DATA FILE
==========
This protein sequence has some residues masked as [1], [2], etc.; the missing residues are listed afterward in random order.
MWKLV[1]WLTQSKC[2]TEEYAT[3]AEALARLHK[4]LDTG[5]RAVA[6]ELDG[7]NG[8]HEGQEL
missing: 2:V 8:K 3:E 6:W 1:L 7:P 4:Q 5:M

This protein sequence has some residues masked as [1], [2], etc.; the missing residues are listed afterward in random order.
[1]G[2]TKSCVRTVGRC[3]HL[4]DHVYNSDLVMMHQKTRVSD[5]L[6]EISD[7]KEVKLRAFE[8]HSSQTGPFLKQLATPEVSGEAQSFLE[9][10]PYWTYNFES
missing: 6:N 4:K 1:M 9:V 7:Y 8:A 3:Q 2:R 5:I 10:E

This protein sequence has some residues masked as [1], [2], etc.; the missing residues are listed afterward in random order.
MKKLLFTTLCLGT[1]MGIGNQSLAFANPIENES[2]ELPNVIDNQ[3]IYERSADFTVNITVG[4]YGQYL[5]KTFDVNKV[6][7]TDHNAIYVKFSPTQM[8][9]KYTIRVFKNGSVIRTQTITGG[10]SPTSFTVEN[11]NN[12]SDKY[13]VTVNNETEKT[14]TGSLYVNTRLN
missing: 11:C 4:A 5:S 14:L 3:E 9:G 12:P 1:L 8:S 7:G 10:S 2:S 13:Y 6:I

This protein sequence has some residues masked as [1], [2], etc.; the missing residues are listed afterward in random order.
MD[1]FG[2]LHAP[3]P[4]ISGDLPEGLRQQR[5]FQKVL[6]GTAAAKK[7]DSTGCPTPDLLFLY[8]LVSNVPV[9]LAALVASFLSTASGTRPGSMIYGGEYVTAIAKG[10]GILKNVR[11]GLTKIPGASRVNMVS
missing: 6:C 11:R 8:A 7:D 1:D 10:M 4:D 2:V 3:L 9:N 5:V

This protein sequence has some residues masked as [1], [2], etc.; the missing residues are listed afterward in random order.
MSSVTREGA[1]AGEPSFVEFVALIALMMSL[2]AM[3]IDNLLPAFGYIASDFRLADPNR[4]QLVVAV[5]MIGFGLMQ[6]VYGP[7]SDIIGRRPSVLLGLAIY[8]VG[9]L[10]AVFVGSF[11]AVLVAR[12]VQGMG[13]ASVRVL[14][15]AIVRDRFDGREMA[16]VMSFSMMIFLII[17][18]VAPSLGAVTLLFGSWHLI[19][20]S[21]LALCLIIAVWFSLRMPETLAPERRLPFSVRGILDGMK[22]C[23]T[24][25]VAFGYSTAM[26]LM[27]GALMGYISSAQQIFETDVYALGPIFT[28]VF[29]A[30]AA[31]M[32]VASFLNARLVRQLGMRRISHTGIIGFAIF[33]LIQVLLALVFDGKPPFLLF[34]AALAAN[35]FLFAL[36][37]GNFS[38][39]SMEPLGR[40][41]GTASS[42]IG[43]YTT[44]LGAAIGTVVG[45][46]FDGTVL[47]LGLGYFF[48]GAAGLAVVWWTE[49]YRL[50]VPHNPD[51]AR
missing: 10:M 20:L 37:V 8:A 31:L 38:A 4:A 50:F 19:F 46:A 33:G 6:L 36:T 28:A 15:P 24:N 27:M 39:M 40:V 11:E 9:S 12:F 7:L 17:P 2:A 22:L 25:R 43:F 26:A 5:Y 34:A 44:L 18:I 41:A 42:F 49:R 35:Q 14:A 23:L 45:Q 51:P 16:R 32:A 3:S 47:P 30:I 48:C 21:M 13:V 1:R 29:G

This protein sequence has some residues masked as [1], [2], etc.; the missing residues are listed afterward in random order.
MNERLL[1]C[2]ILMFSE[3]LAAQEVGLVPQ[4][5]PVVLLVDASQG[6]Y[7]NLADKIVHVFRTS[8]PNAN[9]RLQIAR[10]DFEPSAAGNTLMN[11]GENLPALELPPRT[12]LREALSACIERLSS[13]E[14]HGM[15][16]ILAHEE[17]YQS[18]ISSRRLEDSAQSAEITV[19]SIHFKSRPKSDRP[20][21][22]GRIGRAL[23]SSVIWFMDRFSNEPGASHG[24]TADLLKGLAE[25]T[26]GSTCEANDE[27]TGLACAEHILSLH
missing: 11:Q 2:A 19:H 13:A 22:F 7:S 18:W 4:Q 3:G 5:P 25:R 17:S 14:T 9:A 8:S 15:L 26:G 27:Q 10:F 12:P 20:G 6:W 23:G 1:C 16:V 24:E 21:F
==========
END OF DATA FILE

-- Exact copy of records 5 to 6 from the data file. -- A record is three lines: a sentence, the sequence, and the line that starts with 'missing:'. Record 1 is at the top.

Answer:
This protein sequence has some residues masked as [1], [2], etc.; the missing residues are listed afterward in random order.
MSSVTREGA[1]AGEPSFVEFVALIALMMSL[2]AM[3]IDNLLPAFGYIASDFRLADPNR[4]QLVVAV[5]MIGFGLMQ[6]VYGP[7]SDIIGRRPSVLLGLAIY[8]VG[9]L[10]AVFVGSF[11]AVLVAR[12]VQGMG[13]ASVRVL[14][15]AIVRDRFDGREMA[16]VMSFSMMIFLII[17][18]VAPSLGAVTLLFGSWHLI[19][20]S[21]LALCLIIAVWFSLRMPETLAPERRLPFSVRGILDGMK[22]C[23]T[24][25]VAFGYSTAM[26]LM[27]GALMGYISSAQQIFETDVYALGPIFT[28]VF[29]A[30]AA[31]M[32]VASFLNARLVRQLGMRRISHTGIIGFAIF[33]LIQVLLALVFDGKPPFLLF[34]AALAAN[35]FLFAL[36][37]GNFS[38][39]SMEPLGR[40][41]GTASS[42]IG[43]YTT[44]LGAAIGTVVG[45][46]FDGTVL[47]LGLGYFF[48]GAAGLAVVWWTE[49]YRL[50]VPHNPD[51]AR
missing: 10:M 20:L 37:V 8:A 31:L 38:A 4:A 50:F 19:F 46:A 33:G 6:L 36:T 28:A 15:P 24:N 27:M 39:M 40:V 11:E 9:S 12:F 7:L 17:P 2:A 22:L 25:R 43:F 26:A 5:Y 34:A 44:L 18:I 41:A 42:F 49:R 35:Q 14:A 23:L 45:Q 51:P 16:R 32:A 3:S 47:P 30:I 48:C 21:M 13:V 1:R 29:G

This protein sequence has some residues masked as [1], [2], etc.; the missing residues are listed afterward in random order.
MNERLL[1]C[2]ILMFSE[3]LAAQEVGLVPQ[4][5]PVVLLVDASQG[6]Y[7]NLADKIVHVFRTS[8]PNAN[9]RLQIAR[10]DFEPSAAGNTLMN[11]GENLPALELPPRT[12]LREALSACIERLSS[13]E[14]HGM[15][16]ILAHEE[17]YQS[18]ISSRRLEDSAQSAEITV[19]SIHFKSRPKSDRP[20][21][22]GRIGRAL[23]SSVIWFMDRFSNEPGASHG[24]TADLLKGLAE[25]T[26]GSTCEANDE[27]TGLACAEHILSLH
missing: 11:Q 2:A 19:H 13:A 22:F 7:S 18:W 4:Q 3:G 5:P 25:R 17:S 14:T 9:A 8:S 15:L 26:G 27:Q 10:F 12:P 20:G 6:W 23:G 1:C 16:V 24:E 21:F